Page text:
By Eunice Nankwanga Kasirye
What is on my mind are the children, countrywide, who keep missing out on their Uganda National Examinations at all levels because school directors did not remit their registration fees to Uganda National Examination Board (UNEB).
In reaction to the unfortunate incidences, UNEB says pupils who missed exams could register to write next year papers. Meanwhile, directors who are probably still on run should be apprehended for prosecution. UNEB, also cautioned parents to always take a caution while making decisions on which schools to take their children to.
But this evil has been going on for so many years. The ministry of Education, the police, UNEB, parents and whoever is concerned is well aware of this vice. Most of the victims of this evil are children who end up in makeshift schools which mushroom day and night without a clear road map on how they intend to have a sustainable operation. The major reason why parents opt for these schools is they come with enticing and seemingly manageable costs for schools fees and other dues.
The parents often choose these risky schools because they can’t afford the well established schools dues. These are parents who struggle to keep their children at school despite the biting poverty they live in.
If you really want to know what these parents go through, speak to the administrators of these schools. The children study on frequent pleadings from the parents to the school administrators, the parents keep begging the administration to at least allow the children attend class as they craft something from which to earn some money to clear school fees.
Some parents make batter trade where food items are supplied at the school in exchange for a child’s school fees. Therefore the victims of this craftiness are not the ‘Haves’ of this country, it is the ‘have-nots’. I think that explains the laxity with which policy makers and enforcers handle this issue.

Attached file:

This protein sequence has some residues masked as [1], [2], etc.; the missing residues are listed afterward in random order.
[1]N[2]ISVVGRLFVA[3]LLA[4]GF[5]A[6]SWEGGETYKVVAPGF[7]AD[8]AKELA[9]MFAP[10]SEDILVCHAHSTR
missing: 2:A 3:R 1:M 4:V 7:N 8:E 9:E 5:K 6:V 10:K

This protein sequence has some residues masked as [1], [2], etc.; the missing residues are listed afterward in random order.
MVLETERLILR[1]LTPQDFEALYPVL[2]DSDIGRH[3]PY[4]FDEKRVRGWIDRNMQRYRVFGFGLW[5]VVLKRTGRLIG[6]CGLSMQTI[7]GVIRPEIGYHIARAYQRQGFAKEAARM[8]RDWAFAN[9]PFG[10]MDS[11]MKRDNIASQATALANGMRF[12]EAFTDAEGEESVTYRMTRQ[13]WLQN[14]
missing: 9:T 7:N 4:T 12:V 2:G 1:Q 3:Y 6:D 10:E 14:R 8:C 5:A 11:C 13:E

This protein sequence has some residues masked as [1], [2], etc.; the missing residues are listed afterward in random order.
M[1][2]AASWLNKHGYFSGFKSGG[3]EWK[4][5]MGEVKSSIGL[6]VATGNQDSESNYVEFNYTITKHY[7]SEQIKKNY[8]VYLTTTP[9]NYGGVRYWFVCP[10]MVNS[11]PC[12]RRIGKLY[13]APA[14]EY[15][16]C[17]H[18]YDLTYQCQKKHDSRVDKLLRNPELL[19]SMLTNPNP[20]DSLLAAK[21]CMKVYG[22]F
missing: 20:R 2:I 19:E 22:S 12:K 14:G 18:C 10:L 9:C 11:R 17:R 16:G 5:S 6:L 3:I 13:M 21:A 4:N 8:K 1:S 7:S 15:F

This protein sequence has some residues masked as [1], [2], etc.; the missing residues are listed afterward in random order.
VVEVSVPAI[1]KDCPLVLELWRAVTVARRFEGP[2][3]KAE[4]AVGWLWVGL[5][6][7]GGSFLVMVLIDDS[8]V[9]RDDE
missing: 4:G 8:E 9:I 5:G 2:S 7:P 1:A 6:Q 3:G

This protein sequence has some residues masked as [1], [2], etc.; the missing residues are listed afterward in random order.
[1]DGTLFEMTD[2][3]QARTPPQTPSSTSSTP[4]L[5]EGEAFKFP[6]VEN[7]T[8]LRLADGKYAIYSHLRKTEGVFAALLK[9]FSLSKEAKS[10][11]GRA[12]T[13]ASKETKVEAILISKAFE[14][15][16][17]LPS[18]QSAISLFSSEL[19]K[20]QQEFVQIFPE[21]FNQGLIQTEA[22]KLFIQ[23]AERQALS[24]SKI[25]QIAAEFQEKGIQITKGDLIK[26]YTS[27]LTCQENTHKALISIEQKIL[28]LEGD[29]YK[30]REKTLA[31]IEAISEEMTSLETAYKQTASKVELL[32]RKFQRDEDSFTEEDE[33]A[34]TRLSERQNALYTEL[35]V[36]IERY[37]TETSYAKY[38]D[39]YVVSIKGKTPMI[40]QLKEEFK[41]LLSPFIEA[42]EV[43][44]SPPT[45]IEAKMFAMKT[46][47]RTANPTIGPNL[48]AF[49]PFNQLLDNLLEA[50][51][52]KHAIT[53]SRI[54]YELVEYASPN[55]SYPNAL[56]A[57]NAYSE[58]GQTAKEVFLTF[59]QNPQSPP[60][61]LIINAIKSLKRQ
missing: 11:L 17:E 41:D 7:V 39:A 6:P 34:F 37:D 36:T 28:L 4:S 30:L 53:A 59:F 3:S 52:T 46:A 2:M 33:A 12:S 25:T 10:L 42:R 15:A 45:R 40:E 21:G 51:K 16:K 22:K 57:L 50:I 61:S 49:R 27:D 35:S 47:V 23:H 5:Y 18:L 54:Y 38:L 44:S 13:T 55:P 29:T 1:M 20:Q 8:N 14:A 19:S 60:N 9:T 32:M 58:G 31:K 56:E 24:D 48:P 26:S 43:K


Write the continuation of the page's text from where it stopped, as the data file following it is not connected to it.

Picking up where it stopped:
The only time the checkers of the system will wake up is when one of their own is a victim in some racket vice, at least according to precedence.
Obviously these schools are often private/individual owned. They leverage on loans from microfinance institutions, they rent structures, they have a lot of sensational promotion to attract numbers.
This therefore means that they always operate on a deficit budget and the only time the school has guarantee of cash is when the candidate classes are clearing for Uganda National Examinations and sometimes a biggest number of these children have school fees balances.
A situation like this put the school owners in a very tempting situation to either pick the available cash to clear personal demands or clear for the candidate’s final exams.
I don’t condone the conning of parents and the candidates, but where are the system checkers? We have structures in this country entrusted to inspect the education sector system, where is their check list?
Does anyone out there, in the Ministry of Education for example, understand the trauma subjected to a child made to repeat a class or miss final term examinations?
Uneb understand the dilemma the parents of children who go to such schools are put in. Why is it every year the same vice happens and all we can get are empty threats.
The chances of most of those children to never go back to school are high. Some of them especially the girls will be forced into early marriages, the boys could end up in irresponsible activities to survive and even the morale of a struggling pare/guardian to pay school fees for another year is challenged.
If government has the capacity to monitor everyone’s mobile money transaction to take away a percentage in form of taxes, monitor everyone’s social media activiteis, issues access to examination results, how cant there be a system to verify ones examination registration using mobile phone prompts before the closing date?
If the problem is examination fees, why can’t government just scrap off the cost and use the other so many tax levies on every other thing to cater for the gaps created? Why is it all about money but nothing to tally with the services provided?
When I was growing up I used to see people around schools called Inspectors of schools, do we still have such people in place, if they are still there, what are their job expectations. I think it is important that this government and her agencies started getting serious with the people whose resource they are entrusted with.
Let the Ministry of Education come up with very stringent penalties against the con men in which the parents can recover their money. This would involve withdrawing the school operation, auctioning of the school assets alongside individual prosecution of the culprits.
However, the Ministry should have an emergency time table for candidates who miss final exams for reasons beyond their own making instead of making them repeat for a full year at a full cost.
The writer is a President of International Association of Women in Radio & Television (IAWRT) Uganda Chapter.